Q&A: Invitation Wording: Include Groom's Parents on Invites?
Q: The groom's parents are contributing a considerable amount of money toward our wedding (though nowhere near half). Is it proper to include his parents on the wedding invitations, i.e., "Mr. and Mrs. John Doe and Mr. and Mrs. Tom Smith would like you to share in the marriage of their children..."?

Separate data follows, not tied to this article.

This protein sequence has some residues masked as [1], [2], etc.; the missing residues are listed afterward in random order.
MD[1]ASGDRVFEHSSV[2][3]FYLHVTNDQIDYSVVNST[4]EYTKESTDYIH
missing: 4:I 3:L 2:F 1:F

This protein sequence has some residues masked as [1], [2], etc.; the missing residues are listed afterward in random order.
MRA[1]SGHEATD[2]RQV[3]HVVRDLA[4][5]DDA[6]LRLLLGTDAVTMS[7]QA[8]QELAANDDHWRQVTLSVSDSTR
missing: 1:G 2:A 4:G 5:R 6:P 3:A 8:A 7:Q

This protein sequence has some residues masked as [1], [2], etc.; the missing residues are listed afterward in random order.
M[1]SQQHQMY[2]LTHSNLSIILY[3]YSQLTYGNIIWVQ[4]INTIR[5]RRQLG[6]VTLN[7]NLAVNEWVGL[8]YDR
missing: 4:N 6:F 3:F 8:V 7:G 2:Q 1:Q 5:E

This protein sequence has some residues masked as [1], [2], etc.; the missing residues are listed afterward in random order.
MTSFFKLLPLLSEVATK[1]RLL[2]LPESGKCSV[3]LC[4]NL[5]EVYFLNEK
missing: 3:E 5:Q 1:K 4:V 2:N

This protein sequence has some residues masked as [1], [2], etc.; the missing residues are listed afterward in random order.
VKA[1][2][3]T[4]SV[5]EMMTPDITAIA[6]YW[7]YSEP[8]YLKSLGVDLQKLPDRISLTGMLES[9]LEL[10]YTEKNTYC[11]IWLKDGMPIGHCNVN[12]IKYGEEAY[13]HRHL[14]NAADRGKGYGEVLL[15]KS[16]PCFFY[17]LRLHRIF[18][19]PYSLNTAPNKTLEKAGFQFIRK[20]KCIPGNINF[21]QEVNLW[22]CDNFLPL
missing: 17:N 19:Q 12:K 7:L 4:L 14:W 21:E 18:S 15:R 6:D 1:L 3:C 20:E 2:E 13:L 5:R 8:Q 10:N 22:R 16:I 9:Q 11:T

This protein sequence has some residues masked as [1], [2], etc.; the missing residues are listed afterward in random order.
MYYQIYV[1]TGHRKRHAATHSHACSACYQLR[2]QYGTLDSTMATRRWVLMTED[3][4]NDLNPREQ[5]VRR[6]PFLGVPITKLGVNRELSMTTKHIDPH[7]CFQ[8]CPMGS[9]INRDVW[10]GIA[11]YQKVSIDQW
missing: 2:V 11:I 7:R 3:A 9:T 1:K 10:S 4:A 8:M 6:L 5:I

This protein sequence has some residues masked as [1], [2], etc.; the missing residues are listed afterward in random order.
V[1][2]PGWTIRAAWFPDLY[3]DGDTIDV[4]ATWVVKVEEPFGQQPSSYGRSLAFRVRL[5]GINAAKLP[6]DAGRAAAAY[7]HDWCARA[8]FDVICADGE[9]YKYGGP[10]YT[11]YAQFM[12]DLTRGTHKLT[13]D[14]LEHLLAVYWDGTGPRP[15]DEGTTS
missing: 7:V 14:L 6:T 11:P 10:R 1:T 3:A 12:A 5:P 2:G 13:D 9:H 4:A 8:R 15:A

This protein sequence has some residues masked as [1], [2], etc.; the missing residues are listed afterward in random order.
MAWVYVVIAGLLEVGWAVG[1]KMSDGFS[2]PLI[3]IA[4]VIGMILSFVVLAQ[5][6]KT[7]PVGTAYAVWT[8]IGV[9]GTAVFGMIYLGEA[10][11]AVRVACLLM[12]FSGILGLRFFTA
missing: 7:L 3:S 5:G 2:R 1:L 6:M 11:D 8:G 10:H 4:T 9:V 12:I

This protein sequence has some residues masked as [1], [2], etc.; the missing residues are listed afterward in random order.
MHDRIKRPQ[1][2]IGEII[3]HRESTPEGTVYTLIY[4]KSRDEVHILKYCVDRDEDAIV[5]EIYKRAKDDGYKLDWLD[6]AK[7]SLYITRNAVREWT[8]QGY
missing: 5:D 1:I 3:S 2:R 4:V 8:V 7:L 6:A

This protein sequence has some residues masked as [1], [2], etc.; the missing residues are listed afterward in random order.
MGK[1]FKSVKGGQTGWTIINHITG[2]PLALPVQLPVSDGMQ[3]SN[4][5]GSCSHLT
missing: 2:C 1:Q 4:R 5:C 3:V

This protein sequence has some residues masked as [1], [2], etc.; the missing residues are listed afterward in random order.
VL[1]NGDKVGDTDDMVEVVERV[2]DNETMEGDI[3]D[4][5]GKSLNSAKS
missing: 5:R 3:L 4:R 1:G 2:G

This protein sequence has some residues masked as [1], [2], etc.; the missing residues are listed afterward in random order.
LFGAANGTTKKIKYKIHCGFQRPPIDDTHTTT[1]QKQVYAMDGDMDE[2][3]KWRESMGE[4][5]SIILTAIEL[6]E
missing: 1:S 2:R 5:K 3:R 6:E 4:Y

A: Here's the funny thing about people's names on the invitations -- everyone thinks it signifies who's paying for the wedding, and a lot of the time, the parents listed are paying -- but the larger meaning is that they are hosting the reception. "Hosting" is a word with flexible meaning. Parents can be official hosts -- they planned the party, they invited the guests, they paid -- or honorary hosts. Maybe the couple paid for their own wedding, but still want to honor the bride's parents and the groom's parents on the invitation. Technically, all four parents can be listed on an invitation without putting a penny toward the wedding. (This usually isn't the case, of course.)It's more diplomatic to list all four parents, even if the bride's parents are putting more money into the wedding. If nothing else, it's a wonderful way to reach out to your new in-laws. And these days the bride's parents aren't really giving her away anymore -- why should the groom's parents get shafted on the invites?Whatever your take on that, since his parents are contributing and you have raised this subject, you should include their names. You can either do it the way you suggested -- with both sets of parents listed on top -- or insert their names after the groom's name, with the line "son of" in between.